Volatile stock market = slowdown in China?

 •  Filed under China, finance, predictions

Since 2000, the Chinese stock market dropped by 5% or more on exactly 43 days (by my calculations).

Three of those sharp declines happened this year (as of January 11th):


But is there a historical link between the stock market and the real economy in China? At best, it is very weak:


Based on the correlation coefficient for China, a 15 percentage point fall in stock prices would be associated with 0.6 percentage point slower growth (0.038*-15=-0.57).

Why are traders forgetting that?

Or, does the average trader now believe that China's real economy became more correlated with stock returns? (And when was this supposedly new information revealed?)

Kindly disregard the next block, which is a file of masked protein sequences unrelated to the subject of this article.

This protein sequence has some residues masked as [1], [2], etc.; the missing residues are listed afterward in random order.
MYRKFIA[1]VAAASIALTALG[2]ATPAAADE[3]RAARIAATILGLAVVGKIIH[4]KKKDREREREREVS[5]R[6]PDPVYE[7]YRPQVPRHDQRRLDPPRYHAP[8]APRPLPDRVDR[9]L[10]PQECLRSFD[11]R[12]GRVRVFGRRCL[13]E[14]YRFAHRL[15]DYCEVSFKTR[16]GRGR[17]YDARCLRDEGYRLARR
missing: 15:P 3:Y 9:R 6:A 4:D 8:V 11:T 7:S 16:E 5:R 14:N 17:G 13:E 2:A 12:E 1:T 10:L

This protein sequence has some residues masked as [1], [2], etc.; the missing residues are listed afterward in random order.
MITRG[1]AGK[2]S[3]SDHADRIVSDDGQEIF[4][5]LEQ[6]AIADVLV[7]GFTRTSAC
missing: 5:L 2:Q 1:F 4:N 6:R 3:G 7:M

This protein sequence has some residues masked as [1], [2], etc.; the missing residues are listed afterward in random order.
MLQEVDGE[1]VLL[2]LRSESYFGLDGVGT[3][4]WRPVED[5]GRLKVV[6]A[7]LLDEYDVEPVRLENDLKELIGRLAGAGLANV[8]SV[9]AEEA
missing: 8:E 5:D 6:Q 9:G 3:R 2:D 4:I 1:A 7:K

The heightened sensitivity to developments in China would be sensible if market participants had just obtained new information about China's GDP growth (after a weekly adjustment of about 10% in Shanghai, "The Dow Jones Industrial Average dropped 6.2% last week, and the Stoxx Europe 600 tumbled 6.7%", according to WSJ calculations). But based on a period of volatile stock prices, can we actually conclude that China grow a lot slower than forecast?

Grep Ip and Bob Davis report:

Economists at UBS estimate that if China’s growth slumped to 4% this year (versus their forecast 6.2%), it would slice half a percentage point off U.S. growth, 0.8 point off Europe’s and 2.6 points off Japan’s.

A 2.2. percentage point adjustment is conceivable (rising defaults and many other risks are not guaranteed to be managed well). But if that happens, it will not be because the stock market was choppy in early 2016.